‘God’s own Country’ in regular flood misery

12:52 PM Oct 21, 2021 | Team Udayavani |
Kerala is ecologically sensitive owing to the geography and topography of the region.
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‘God’s own Country’ Kerala has been witnessing regular floods for the past few years. The state once again witnessed landslides and floods triggered by heavy rains, claiming the lives of more than 35 people and several people are reportedly missing.


On the other hand, the residents were cut off in parts of the state as the rains, which started on October 15, swelled rivers and flooded roads.

The military flew in emergency supplies as the rescuers scoured muddy debris for survivors. The army, navy and air force have assisted with flood relief and rescue operations.

Thousands of people have been evacuated and around 100 relief camps have been set up.

It may be recalled that on 16 August 2018, severe floods affected Kerala, due to unusually high rainfall during the monsoon season. It was the worst flood in Kerala in nearly a century. Over 483 people, about a million people were evacuated, mainly from Chengannur, Pandanad, Edanad, Aranmula, Kozhencherry, Ayiroor, Ranni, Pandalam, Kuttanad, Malappuram, Aluva, Chalakudy, Thrissur, Thiruvalla, Eraviperoor, Vallamkulam, North Paravur, Chellanam, Vypin Island and Palakkad.


All 14 districts of the state were placed on red alert. According to the Kerala government, one-sixth of the total population of Kerala had been directly affected by floods and related incidents. The Indian government had declared it a Level 3 Calamity, or “calamity of a severe nature”.] It is the worst flood in Kerala after the great flood of 99 that took place in 1924.

Though the state has been experiencing frequent floods for several years now, there are different versions for the causes of it. Some experts consider the ‘cloudburst’ phenomenon as one of the reasons for frequent floods. Some experts point out the illegal stone-quarrying activity in Kerala as the reason for landslides and floods.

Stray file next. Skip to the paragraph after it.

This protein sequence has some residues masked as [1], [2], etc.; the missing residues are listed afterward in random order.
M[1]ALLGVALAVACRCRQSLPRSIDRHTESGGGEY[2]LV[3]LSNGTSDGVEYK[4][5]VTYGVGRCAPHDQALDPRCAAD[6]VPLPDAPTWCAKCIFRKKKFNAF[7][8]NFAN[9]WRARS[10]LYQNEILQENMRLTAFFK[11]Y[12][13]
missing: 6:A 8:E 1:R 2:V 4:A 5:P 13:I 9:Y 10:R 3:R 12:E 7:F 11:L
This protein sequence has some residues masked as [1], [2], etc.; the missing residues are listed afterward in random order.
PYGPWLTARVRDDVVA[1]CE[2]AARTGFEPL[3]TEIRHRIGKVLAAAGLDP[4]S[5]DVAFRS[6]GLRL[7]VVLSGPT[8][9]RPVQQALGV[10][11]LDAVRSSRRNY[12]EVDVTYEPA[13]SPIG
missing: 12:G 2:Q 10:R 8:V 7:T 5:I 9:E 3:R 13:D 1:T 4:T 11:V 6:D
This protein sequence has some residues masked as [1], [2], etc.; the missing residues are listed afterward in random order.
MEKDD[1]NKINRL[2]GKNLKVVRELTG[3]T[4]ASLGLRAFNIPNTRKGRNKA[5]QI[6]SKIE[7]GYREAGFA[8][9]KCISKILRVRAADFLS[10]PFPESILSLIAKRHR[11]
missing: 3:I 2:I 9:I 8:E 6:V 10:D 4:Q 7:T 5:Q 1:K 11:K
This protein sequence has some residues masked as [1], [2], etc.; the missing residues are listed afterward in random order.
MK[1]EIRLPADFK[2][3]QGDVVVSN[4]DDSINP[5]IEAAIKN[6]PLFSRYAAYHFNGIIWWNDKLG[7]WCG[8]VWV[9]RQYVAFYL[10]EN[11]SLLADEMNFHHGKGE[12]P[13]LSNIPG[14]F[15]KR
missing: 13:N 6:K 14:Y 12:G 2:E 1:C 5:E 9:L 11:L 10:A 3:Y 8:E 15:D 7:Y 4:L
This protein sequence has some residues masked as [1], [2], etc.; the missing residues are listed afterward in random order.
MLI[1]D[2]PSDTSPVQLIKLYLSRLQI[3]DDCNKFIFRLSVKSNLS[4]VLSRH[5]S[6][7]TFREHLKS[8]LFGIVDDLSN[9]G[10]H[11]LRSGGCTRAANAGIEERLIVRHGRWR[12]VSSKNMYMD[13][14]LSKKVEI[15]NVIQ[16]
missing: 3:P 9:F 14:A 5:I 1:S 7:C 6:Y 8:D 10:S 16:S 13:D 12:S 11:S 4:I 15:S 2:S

A study, conducted by Cochin University of Science and Technology (CUSAT), Miami University, Indian Meteorological Department and the Indian Institute of Tropical Meteorology said that cloudburst causes regular floods in Kerala. Cloudburst phenomenon is a pattern of rain that causes heavy rain over a limited area. It was termed the factor for the landslides that occurred in Kavalappara and Puthumala three years ago. The study was based upon the pattern of rain received in Kerala since 2018.

Some experts point out mini cloudburst behind Kerala 2021 floods.

The brief, intense rain spells in a couple of regions in Kerala indicated mini cloudbursts, a factor that also led to casualties, damage and loss of properties, a scientist at the Cochin University of Science and Technology (CUSAT) claimed.

Kerala is ecologically sensitive owing to the geography and topography of the region. Practically, the entire state is a drainage medium for run-off from the Western Ghats towards the Arabian Sea. As a result, the state has a dense network of rivers linking the hills to the sea. While rain is abundant across the state, statistics over recent monsoons reveal that it is, in fact, the coastal regions, especially in northern Kerala, rather than the Western Ghats that receive the bulk of the rainfall during the monsoons. Because of this, Kerala’s rivers are spared the flooding risks associated with rivers swollen with heavy volumes of run-off.

The high montane forest ecosystems of the Western Ghats, that are older than the Himalayas also influence the Indian monsoon weather pattern. It is one of the world’s eight ‘hottest hotspots’ of biological diversity. Moderating the tropical climate of the region, the Western Ghats presents one of the best examples of the monsoon system on the planet.


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